#12

i’m not too concerned about the city centre speed limit … that tries to make some semblance of sense … but extending a 30kph limit out to the 'burbs is just batshit crazy. Imagine of the penalty points and increased insurance costs for those crazy speeders doing over 19mph out the Navan road.

it’s just hipster bullshit and caving in to desires of the holier than thou cyclists running who believe the city should be for them and them alone.


#13

now you are contradicting your self.

If a left turning motorist has to wait for a gap to form from a line of cyclist passing on his left handside to make a left turn it is the cyclists who are at fault. If a motorist were to undertake a car turning left who would be in the wrong.

Either cyclists are part of traffic or not. When a cyclist is coming behind a car with it indicator on to make a left hand turn of course they should give way …


#14

I’m not contradicting myself. All road users have a basic duty of care to each other (and to pedestrians), regardless of who has right of way. Accidents are avoided by accounting for other people’s mistakes.

Yes, the law says the cyclist should not pass left in that case. That doesn’t mean the driver, having observed a cyclist ignoring the right of way, should just plough on regardless.


#15

I never said the driver should plough on regardless … however in almost all cases the cyclist will plough on regardless. Unfortunately it would be difficult for me to claim for damage to my car from a cyclist’s corpse - so I will give way, but if I am making a turn and two wheeled hero is travelling a 30kph or more from my inside there will only be one person taking a fall … while drivers have to be observant we can’t be jedi’s and use the force.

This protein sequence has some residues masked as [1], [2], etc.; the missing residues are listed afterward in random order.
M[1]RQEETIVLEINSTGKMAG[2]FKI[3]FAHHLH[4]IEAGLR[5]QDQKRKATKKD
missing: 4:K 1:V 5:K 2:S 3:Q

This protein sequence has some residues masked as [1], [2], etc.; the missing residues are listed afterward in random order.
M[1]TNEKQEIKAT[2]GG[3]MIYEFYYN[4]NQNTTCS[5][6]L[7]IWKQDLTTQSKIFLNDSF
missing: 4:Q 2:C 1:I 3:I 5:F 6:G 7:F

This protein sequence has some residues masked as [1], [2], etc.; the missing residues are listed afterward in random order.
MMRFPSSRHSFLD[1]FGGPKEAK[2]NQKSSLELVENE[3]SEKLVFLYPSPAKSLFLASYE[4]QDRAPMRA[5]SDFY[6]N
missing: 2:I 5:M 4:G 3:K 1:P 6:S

Cyclists pick and choose what traffic laws they want to adhere to and now their hipster lobby is having an effect on policy.

Some people like me need my car in the city centre … not every day be a lot and it has become nearly impossible to conduct business in the city centre because of traffic, oneway systems and parking.


#16

No, people pick and choose what laws they adhere to. Cyclists are people. So are drivers. These are often not different people, they’re just the same morons using a different mode of transport.

Almost no drivers observe speed limits. These are laws.


#17

au-contraire according to dnproulx.wordpress.com/2014/12/03/slowing-down-traffic-can-actually-move-more-people/


#18

69 people travelling - a bus, 69 bicycles, 60 cars.
The project used 69 people, as this is the capacity of a standard Canberra bus, and 60 cars, as this is the number occupied on average by 69 people.
https://urbanist.typepad.com/.a/6a00d83454714d69e2017d3c37d8ac970c-800wi

In this sense it explains the push to bicycling and public transport. Don’t know what the CSO figures are for average journey distances travelled in Dublin.


#19

Yes, the label on the graph uses “time-interval”. Throughput is directly related to time interval, e.g. 1 second time interval = 3600 vehicles per hour.

It’ll be interesting to see what happens to traffic when we get self-driving cars. I assume near-gridlock with office workers spending the first and last three hours working-from-car, with a bunch of stand-up meetings and lunch sandwiched in the middle. In fact the vehicles will probably move so slowly that in the case of a missed lunch it’ll be possible to get out, buy food, and climb back into the car for the remainder of the journey.


#20

+1 to all that

As for splitting hairs on what constitutes “jaywalking”. I thought it would have been obvious that I was referring to the tendency for pedestrians to dart between moving traffic when crossing the road with little regard to its speed or distance. Pedestrians in Ireland basically do what they want and motorists are equanimous about it and live with it. You could say that they have the deadly vehicle so they’re forced to be equanimous but in London drivers are more aggressive to pedestrians.

Cyclists behaviour towards pedestrians is different they cycle through crossing pedestrian groups and break pedestrian lights if no one is crossing at the time (despite the fact someone might be about to cross)